Q8. What is the difference between Active and Passive check in Nagios?

For this answer, first point out the basic difference Active and Passive checks. The major difference between Active and Passive checks is that Active checks are initiated and performed by Nagios, while passive checks are performed by external applications.
If your interviewer is looking unconvinced with the above explanation then you can also mention some key features of both Active and Passive checks:
Passive checks are useful for monitoring services that are:

  • Asynchronous in nature and cannot be monitored effectively by polling their status on a regularly scheduled basis.
  • Located behind a firewall and cannot be checked actively from the monitoring host.

The main features of Actives checks are as follows:

  • Active checks are initiated by the Nagios process.
  • Active checks are run on a regularly scheduled basis.

Q9. How does Nagios help with Distributed Monitoring?

The interviewer will be expecting an answer related to the distributed architecture of Nagios. So, I suggest that you answer it in the below mentioned format:
With Nagios you can monitor your whole enterprise by using a distributed monitoring scheme in which local slave instances of Nagios perform monitoring tasks and report the results back to a single master. You manage all configuration, notification, and reporting from the master, while the slaves do all the work. This design takes advantage of Nagios’s ability to utilize passive checks i.e. external applications or processes that send results back to Nagios. In a distributed configuration, these external applications are other instances of Nagios.

Q10. Explain Main Configuration file of Nagios and its location?

First mention what this main configuration file contains and its function. The main configuration file contains a number of directives that affect how the Nagios daemon operates. This config file is read by both the Nagios daemon and the CGIs (It specifies the location of your main configuration file).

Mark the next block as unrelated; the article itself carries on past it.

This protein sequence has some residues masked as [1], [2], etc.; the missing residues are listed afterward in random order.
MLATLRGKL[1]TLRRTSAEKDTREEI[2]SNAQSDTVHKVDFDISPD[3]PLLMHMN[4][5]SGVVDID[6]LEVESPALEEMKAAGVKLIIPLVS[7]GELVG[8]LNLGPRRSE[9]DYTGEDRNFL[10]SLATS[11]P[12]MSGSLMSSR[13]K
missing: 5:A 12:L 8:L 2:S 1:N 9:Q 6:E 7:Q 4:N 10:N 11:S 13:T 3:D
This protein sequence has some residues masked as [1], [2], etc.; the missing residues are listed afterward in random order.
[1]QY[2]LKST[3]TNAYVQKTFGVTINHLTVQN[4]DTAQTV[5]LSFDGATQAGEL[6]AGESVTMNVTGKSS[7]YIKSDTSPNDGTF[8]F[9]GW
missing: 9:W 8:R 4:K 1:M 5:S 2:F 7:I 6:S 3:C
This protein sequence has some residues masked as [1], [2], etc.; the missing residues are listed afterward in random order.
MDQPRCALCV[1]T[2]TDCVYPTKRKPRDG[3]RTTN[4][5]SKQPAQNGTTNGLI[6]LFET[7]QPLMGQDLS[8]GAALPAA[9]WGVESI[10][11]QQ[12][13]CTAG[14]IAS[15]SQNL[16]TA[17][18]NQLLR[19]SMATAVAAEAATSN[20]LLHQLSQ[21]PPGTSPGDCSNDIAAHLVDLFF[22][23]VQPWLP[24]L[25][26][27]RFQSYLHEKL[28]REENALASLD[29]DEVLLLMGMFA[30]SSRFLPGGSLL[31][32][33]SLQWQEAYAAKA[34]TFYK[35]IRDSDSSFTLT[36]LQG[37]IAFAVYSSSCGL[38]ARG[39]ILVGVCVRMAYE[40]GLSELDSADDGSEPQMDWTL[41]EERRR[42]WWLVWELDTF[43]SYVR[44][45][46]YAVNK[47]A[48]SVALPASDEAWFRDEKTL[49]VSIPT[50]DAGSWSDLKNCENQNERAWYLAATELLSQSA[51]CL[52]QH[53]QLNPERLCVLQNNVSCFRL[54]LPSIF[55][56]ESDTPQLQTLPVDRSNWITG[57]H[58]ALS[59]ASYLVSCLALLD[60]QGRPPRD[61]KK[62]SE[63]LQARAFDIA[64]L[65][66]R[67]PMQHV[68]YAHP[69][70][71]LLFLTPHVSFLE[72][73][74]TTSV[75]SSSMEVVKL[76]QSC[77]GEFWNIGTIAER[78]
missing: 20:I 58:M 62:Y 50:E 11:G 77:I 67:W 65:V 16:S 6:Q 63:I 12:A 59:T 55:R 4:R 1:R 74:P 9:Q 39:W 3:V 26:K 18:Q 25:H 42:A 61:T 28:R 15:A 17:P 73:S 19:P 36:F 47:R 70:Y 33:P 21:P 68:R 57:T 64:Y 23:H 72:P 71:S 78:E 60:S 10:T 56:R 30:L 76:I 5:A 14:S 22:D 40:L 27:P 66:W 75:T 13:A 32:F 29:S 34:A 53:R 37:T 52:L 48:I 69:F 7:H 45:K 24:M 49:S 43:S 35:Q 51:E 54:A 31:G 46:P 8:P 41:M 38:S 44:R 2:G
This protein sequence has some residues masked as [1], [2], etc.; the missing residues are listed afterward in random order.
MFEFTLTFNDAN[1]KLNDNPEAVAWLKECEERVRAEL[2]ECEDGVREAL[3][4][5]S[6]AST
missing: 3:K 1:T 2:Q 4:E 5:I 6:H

Now you can tell where it is present and how it is created. A sample main configuration file is created in the base directory of the Nagios distribution when you run the configure script. The default name of the main configuration file is nagios.cfg. It is usually placed in the etc/ subdirectory of you Nagios installation (i.e. /usr/local/nagios/etc/).

Q11. Explain how Flap Detection works in Nagios?

I will advise you to first explain Flapping first. Flapping occurs when a service or host changes state too frequently, this causes lot of problem and recovery notifications.
Once you have defined Flapping, explain how Nagios detects Flapping. Whenever Nagios checks the status of a host or service, it will check to see if it has started or stopped flapping. Nagios follows the below given procedure to do that:

  • Storing the results of the last 21 checks of the host or service analyzing the historical check results and determine where state changes/transitions occur
  • Using the state transitions to determine a percent state change value (a measure of change) for the host or service
  • Comparing the percent state change value against low and high flapping thresholds

A host or service is determined to have started flapping when its percent state change first exceeds a high flapping threshold. A host or service is determined to have stopped flapping when its percent state goes below a low flapping threshold.

Q12. What are the three main variables that affect recursion and inheritance in Nagios?

According to me the proper format for this answer should be:
First name the variables and then a small explanation of each of these variables:

  • Name
  • Use
  • Register

Then give a brief explanation for each of these variables. Name is a placeholder that is used by other objects. Use defines the “parent” object whose properties should be used. Register can have a value of 0 (indicating its only a template) and 1 (an actual object). The register value is never inherited.

Q13. What is meant by saying Nagios is Object Oriented?

Answer to this question is pretty direct. I will answer this by saying, “One of the features of Nagios is object configuration format in that you can create object definitions that inherit properties from other object definitions and hence the name. This simplifies and clarifies relationships between various components.”

Q14. What is State Stalking in Nagios?

I will advise you to first give a small introduction on State Stalking. It is used for logging purposes. When Stalking is enabled for a particular host or service, Nagios will watch that host or service very carefully and log any changes it sees in the output of check results.
Depending on the discussion between you and interviewer you can also add, “It can be very helpful in later analysis of the log files. Under normal circumstances, the result of a host or service check is only logged if the host or service has changed state since it was last checked.”